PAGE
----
Heads Up, Reichl: This Poet’s Food Lyricism Steams Up The Page

Ruth Reichl is notorious for her florid turns of phrase, particularly when it comes to things like food, and the weather, and the state of her porch, and various permutations of morning dew. (She even has a well-known imitator!) But we fear that the New York Times has just discovered someone far more baroque about food, more ornate about weather, more poetic about restaurants — and, wouldn’t you know, it’s an actual poet.

Specifically: it’s New York’s official state poet, Marie Howe, who sat down with the Times to spin delicate verses about the soulful artistry of food, or something. Check this lyricism:

The French Laundry:

“We sat down. We had our own little room. This waiter came in, and we were served 10 courses, or something, of the most extraordinary food. It was like, ‘This course is comprised of April breeze on pond water,’ and ‘This next course will be summer night, half-moon, ocean water.’ And every single bite was exquisite. By the end, I was drunk on food. I was drunk on love. We were in love with the waiter. We were practically licking him. I was in love with the world because of food. I have never known anything like it in my life.”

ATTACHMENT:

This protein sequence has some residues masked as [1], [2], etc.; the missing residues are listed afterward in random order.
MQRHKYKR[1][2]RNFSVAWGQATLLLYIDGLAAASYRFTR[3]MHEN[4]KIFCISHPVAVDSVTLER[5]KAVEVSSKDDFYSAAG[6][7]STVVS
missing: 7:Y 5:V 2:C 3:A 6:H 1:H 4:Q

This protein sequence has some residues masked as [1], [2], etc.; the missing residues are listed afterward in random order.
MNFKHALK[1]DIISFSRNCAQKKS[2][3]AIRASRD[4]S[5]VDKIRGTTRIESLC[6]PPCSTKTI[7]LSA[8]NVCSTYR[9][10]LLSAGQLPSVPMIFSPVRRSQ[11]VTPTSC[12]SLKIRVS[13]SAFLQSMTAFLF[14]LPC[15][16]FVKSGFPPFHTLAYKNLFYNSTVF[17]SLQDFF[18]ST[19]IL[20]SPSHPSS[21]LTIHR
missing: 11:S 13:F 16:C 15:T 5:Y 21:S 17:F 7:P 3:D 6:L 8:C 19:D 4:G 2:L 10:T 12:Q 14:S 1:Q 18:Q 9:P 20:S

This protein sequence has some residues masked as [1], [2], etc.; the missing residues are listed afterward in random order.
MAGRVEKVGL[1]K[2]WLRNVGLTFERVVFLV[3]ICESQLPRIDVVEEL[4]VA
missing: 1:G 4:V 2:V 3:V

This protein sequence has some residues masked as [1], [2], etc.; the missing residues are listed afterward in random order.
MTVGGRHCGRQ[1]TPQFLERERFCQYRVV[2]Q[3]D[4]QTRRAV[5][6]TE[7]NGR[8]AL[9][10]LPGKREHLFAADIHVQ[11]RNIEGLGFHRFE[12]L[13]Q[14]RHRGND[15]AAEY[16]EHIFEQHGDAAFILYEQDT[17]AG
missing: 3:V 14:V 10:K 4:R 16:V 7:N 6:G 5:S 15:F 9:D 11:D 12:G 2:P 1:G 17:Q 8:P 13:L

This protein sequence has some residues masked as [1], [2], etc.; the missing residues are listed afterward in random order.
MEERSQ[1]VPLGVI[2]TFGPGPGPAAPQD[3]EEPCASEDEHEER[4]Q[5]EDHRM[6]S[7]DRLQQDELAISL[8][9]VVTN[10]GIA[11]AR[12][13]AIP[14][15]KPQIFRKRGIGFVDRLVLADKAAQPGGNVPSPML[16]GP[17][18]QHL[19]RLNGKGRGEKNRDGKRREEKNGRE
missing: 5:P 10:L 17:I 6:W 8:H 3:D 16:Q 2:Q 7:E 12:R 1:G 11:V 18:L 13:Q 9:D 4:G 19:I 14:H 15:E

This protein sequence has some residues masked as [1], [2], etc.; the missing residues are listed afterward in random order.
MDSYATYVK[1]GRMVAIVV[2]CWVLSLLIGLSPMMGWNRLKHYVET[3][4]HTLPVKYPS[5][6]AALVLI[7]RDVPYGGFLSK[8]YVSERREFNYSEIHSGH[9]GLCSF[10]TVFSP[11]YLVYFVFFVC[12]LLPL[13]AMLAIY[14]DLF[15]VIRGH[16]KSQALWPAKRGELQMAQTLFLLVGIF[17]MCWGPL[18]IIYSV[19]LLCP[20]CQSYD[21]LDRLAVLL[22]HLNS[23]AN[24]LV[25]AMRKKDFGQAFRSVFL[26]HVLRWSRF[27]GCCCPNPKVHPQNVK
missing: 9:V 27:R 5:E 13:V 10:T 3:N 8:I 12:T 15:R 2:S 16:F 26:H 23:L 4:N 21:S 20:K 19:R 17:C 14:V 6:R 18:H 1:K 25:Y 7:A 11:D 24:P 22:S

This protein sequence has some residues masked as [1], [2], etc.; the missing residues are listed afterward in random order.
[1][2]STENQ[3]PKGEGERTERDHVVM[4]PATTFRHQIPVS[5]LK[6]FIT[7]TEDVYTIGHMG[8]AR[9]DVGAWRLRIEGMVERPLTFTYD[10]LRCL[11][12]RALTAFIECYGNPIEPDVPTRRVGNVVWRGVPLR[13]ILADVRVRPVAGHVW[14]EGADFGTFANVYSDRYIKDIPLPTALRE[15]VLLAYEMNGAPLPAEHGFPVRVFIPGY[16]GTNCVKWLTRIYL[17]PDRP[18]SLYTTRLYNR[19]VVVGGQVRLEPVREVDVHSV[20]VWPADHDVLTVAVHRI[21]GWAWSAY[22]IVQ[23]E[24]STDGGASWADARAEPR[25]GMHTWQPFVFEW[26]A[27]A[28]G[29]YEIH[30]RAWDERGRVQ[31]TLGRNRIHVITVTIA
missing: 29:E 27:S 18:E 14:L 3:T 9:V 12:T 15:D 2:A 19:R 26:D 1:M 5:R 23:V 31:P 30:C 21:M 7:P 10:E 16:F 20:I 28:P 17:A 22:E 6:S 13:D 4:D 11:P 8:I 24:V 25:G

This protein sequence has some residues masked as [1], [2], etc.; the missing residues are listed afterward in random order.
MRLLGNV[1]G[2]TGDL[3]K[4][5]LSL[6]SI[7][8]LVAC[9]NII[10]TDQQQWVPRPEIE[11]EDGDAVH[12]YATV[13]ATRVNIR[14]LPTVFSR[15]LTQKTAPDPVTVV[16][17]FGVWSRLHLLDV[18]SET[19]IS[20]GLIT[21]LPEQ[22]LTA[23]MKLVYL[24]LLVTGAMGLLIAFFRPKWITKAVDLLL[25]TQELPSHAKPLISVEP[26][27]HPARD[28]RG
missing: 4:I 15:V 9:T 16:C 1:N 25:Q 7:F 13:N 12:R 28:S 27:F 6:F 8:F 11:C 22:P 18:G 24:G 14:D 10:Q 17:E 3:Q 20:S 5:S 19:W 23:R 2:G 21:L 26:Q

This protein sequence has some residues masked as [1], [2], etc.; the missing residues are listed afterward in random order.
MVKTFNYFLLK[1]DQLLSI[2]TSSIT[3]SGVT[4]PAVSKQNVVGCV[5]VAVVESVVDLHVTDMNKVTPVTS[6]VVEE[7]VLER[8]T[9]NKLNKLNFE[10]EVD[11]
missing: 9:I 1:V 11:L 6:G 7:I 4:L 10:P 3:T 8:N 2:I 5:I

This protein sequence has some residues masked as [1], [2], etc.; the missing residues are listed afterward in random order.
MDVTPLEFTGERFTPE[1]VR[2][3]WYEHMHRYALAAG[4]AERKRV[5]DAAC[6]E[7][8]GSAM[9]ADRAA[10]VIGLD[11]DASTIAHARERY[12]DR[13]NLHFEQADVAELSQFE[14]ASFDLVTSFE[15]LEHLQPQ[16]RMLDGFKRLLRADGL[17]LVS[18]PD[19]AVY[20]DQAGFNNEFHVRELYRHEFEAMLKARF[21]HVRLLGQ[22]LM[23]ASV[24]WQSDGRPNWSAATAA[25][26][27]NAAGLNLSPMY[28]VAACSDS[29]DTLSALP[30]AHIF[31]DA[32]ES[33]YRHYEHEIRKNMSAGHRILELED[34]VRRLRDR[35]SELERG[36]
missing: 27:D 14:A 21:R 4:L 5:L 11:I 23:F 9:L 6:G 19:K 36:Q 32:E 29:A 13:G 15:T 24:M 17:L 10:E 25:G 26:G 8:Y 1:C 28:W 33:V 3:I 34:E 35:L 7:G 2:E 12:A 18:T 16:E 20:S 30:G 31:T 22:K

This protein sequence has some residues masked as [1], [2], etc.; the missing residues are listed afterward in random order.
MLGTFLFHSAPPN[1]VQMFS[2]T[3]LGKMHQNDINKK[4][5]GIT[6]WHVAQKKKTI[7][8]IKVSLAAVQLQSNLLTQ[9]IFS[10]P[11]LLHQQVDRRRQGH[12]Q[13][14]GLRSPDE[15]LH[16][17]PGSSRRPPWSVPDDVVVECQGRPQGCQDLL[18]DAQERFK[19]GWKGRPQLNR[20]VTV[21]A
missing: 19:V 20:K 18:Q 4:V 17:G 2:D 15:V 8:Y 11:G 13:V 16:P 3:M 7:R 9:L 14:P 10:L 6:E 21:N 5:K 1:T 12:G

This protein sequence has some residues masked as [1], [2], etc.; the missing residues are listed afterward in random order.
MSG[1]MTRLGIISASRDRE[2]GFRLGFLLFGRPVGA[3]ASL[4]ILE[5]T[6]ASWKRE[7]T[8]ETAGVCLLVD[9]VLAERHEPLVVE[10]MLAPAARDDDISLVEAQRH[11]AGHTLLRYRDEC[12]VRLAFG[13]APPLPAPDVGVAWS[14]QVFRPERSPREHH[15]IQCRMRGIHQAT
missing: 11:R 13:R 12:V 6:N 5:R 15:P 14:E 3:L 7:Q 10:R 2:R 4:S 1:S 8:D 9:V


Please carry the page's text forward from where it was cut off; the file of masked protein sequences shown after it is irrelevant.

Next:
Profound, really — and especially for someone who will only eat thinly sliced apples and almond butter. All day. Seriously. Ruth, you’ve been warned. This hardcore diet might be giving Ms. Howe a leg up.


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